In 2013, more than 100 workers at the then-Beam plant in Lewiston thought they were going to lose their jobs when Beam announced it would be moving its operations out of Lewiston. Fortunately, an American liquor company, Sazerac, came in and bought the plant, keeping good jobs in Lewiston and bringing a nationally recognized brand to our city.

Now, jobs at the plant are in danger again. The state Liquor and Lottery Commission is considering de-listing 50ml bottles of liquor in Maine — the bottles commonly referred to as “nips.” Half of the nips sold in Maine are the Fireball variety, which are bottled right here in Lewiston. So if one of the main products produced there is de-listed, then jobs may be de-listed, too.

That would be very unfortunate, as the company has indicated that it could move around 30 part-time positions to full-time if allowed to continue to grow. I also understand Sazerac is considering a $1 million expansion at the Lewiston plant, and I am sure they have had to put that on hold as well.

The loss of any jobs is not a good thing for Lewiston, our region, or our state. We should be excited to have a company willing to expand in our area. A $1 million expansion project brings with it not only jobs for the company expanding, but also jobs for construction workers and others who would work on the project. That would be great news for Sazerac’s employees and for our city.

Things are looking up in Lewiston. We have businesses opening and an active downtown. But while we are not at rock bottom, we are not out of the woods yet, and we certainly can’t afford to put more than 100 jobs and an expansion project at risk. Sazerac is a successful privately-owned company that pays taxes to the city of Lewiston and brings revenue to the state of Maine. They provide jobs to our friends and neighbors — jobs that have been put at risk before, and I hope won’t be again.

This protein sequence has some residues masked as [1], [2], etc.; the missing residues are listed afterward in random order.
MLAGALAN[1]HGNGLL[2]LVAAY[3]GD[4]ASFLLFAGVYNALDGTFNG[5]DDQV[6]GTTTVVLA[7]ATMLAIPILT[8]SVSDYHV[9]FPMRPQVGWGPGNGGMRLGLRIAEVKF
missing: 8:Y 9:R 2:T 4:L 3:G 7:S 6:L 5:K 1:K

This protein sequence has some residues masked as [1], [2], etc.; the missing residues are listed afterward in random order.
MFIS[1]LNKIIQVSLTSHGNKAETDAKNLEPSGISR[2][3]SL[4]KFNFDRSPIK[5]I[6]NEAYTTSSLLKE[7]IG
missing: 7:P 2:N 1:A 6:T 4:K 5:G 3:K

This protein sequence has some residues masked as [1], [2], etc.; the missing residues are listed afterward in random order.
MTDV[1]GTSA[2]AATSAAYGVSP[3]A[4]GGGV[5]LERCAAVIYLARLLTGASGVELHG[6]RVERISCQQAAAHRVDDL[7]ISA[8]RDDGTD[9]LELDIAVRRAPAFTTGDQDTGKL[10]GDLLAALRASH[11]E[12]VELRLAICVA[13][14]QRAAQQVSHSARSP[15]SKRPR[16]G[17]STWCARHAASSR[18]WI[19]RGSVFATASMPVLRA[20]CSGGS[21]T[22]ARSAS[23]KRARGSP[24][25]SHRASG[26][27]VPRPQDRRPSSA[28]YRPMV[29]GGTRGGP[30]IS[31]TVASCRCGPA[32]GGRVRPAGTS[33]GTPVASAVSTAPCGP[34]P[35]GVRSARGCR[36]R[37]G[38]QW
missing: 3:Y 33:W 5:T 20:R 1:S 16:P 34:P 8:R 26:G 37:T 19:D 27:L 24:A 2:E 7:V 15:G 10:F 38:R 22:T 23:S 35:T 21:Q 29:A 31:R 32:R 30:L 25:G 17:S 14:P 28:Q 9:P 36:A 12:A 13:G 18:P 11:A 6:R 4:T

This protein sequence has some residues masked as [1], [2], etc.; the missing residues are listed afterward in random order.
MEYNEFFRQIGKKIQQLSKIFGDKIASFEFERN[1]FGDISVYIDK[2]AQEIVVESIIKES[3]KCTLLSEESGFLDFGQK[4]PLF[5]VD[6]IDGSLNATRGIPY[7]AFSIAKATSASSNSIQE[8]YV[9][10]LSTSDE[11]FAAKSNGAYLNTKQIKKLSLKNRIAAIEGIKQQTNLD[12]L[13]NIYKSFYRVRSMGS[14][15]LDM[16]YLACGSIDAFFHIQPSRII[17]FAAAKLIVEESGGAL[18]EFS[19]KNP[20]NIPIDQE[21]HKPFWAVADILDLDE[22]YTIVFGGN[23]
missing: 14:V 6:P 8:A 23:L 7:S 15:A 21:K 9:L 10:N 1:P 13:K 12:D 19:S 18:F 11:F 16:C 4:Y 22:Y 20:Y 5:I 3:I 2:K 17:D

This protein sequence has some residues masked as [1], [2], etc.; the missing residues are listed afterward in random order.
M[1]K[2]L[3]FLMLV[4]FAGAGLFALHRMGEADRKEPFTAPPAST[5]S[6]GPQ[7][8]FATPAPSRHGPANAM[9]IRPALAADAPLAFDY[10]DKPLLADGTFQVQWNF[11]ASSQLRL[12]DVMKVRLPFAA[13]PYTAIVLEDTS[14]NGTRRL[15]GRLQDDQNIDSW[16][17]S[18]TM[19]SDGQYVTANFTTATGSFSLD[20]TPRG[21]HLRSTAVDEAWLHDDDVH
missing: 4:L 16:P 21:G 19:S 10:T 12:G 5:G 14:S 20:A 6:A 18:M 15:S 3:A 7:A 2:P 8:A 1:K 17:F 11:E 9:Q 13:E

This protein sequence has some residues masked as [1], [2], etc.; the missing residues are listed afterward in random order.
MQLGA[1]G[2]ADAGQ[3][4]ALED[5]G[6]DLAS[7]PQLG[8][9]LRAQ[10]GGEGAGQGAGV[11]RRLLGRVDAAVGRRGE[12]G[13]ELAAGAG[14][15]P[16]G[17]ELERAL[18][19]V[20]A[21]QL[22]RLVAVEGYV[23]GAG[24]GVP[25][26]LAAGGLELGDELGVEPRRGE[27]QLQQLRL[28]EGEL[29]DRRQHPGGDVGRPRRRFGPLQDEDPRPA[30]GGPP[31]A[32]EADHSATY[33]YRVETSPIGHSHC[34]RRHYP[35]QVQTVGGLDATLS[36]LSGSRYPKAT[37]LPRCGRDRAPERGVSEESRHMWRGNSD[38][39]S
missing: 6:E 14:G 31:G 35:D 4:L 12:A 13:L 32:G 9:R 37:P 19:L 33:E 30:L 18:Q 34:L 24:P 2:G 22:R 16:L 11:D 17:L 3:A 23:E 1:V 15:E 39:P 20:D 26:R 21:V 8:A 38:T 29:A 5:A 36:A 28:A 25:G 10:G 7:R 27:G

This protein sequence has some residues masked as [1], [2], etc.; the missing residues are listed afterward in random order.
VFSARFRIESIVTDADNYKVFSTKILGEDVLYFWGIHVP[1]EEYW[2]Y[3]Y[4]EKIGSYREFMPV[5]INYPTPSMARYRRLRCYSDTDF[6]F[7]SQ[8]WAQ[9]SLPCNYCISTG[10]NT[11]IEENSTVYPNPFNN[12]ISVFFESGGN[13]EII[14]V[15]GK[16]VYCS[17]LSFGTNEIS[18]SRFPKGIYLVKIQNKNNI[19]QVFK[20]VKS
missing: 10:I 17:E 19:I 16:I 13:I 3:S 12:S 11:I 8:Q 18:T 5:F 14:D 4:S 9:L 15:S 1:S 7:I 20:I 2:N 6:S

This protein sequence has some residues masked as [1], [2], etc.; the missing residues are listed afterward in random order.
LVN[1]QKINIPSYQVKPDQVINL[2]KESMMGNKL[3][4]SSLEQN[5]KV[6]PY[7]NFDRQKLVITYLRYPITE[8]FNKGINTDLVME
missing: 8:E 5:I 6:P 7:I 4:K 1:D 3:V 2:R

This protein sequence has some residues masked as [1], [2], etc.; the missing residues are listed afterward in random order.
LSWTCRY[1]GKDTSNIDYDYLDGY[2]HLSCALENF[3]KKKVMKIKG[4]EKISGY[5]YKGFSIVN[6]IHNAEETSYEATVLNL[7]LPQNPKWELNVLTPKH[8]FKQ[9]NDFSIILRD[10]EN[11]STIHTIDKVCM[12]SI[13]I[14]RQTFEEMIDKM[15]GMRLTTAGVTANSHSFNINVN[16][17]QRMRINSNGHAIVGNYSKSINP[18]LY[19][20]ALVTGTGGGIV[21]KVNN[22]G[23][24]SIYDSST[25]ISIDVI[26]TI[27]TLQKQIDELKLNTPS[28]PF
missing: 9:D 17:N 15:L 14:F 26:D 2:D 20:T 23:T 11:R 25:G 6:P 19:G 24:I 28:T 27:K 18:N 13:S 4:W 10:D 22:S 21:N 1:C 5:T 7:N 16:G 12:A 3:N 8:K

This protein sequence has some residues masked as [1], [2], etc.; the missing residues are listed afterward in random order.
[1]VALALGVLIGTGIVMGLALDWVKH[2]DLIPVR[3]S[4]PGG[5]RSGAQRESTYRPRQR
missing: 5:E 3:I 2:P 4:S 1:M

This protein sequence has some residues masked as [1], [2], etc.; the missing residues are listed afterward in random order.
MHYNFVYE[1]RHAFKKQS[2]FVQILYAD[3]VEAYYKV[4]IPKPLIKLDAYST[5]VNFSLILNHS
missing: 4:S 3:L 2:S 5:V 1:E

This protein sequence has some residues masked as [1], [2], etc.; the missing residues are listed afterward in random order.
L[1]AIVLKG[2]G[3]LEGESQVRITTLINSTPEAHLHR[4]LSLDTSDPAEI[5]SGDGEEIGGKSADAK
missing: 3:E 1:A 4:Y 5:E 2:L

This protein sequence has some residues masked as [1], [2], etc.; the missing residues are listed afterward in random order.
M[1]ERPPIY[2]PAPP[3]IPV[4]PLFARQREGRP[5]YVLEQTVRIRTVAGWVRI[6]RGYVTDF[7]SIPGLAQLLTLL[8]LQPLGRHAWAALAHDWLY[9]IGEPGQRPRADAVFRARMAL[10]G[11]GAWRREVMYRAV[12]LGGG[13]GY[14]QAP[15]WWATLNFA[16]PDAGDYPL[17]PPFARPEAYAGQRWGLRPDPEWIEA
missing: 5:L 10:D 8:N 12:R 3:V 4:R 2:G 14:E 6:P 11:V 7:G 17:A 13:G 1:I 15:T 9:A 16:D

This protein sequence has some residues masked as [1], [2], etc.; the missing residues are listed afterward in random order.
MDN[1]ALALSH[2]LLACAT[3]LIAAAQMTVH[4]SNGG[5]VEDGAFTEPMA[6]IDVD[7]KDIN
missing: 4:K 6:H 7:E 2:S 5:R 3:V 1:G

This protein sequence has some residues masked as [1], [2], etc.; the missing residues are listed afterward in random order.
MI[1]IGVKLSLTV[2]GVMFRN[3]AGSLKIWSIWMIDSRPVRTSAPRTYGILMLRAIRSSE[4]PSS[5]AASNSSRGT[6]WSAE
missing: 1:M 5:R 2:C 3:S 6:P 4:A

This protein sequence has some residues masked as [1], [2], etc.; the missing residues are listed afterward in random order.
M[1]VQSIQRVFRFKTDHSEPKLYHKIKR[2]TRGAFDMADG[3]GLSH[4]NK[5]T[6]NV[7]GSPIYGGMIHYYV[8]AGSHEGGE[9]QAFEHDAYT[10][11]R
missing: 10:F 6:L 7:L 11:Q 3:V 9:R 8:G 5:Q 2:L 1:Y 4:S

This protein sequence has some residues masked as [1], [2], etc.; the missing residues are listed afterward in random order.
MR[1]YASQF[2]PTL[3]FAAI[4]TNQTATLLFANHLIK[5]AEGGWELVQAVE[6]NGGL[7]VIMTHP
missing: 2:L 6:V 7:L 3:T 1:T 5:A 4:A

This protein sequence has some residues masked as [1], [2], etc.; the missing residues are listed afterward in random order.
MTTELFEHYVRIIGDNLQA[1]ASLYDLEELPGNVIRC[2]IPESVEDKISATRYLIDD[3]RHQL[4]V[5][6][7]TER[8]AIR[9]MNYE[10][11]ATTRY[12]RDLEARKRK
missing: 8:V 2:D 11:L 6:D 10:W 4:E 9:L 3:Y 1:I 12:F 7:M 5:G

It is not only the economic impact for Lewiston, either. There are also the many businesses throughout the city and state that sell nips. Liquor stores, convenience stores — all of those types of places employ people and contribute to their local economies and the revenue of the state. Think about the stores close to New Hampshire — do we want to lose more business to our tax-friendly neighbor to the west? If people on the border can just drive across to buy their 50ml bottles, they will probably do that instead of spending more on larger bottles here in Maine.


Part of the argument raised during this debate about nips has been about drinking and driving. While I certainly encourage everyone to not drink and drive, I simply don’t believe that banning nips is going to solve that problem.

As a former police officer, I have seen my fair share of drunk driving and public drunkenness. And nowadays when people are stopped for impaired driving, it is impossible to determine if drinking or drugs are the cause.

People are going to drink, and we can educate them about the dangers of drinking and driving, but banning nips isn’t going to stop someone from just getting a larger bottle of alcohol and putting some in a flask.

That said, let me say it again to everyone reading this — don’t drink and drive!

Banning nips in Maine is going to cause more problems for Lewiston than it is going to solve. I want to see Sazerac expand its Lewiston plant, keep jobs in Lewiston, and bring more jobs to Lewiston.

On July 11, I plan to attend the state Liquor and Lottery Commission’s public hearing to let them know how Lewiston benefits from having the Sazerac plant here and to encourage the commissioners not to ban nips in Maine.

Robert Macdonald is mayor of Lewiston.

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